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  • Provenance

    Acquired directly from the artist

  • Exhibited

    Paris, Le Monde de l’Art, Vladimir Yankilevsky, 9 September – 31 October, 1992; Washington, D.C., National Jewish Museum, Here and There, Then and Now: Contemporary Artists from the Former Soviet Union, 1996; New York, Museum of the Yeshiva University, Remembrance: Russian Post-Modern Nostalgia, 10 September, 2003 – 2 February, 2004; West Hollywood, Los Angeles, Pacific Design Center, Through the Past to the Future, 16 April – 23 April, 2004

  • Literature

    Vladimir Yankilevsky, Le Monde de l’Art, Paris, 1992, p. 18-19 (illustrated); A. Gertsman, ed., Remembrance: Russian Post-Modern Nostalgia, New York, 2003, pp. 32 & 49

  • Catalogue Essay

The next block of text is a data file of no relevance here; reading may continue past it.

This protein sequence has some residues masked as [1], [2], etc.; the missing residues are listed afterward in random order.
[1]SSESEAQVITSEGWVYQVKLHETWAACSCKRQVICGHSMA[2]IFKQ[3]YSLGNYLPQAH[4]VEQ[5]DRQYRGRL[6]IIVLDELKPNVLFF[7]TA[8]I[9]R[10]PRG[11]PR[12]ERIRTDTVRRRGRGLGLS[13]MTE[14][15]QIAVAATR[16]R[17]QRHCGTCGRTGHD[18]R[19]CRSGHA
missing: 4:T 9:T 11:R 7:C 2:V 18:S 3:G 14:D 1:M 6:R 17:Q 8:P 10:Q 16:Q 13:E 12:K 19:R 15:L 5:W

Vladmir Yankilevsky has chosen the path of conceptual-esthetic revolt against Soviet artistic rule. The enigmatic iconography of Yankilevsky’s “Train” series has a surrealist flavor. Ordinary objects are “analyzed” into planar sections, which are then reconstructed into abstract images that seem altogether autonomous. Nothing is stable in these works; indeed, their vertigo and fragmentation suggest the dizzying freedom and uncertain spontaneity of post-Soviet artistic possibilities. D. Kuspit, ‘Identity Formation in the Post-Soviet State’ in Remembrance: Russian Post-Modern Nostalgia, New York, 2003, p.49

176

Take a Train… IV

1992
Oil on canvas mounted on panel, oil on panel, masonite, paper, and a plastic and metal wheel (in five parts).
Overall: 200.6 x 670.5 cm. (79 x 264 in).
Signed ‘Vladmir Yankilevsky [in Cyrillic] 92’ on the reverse of each.

Estimate
£100,000 - 150,000 ‡ ♠

Contemporary Art Evening Sale

28 Feb 2008, 7pm
London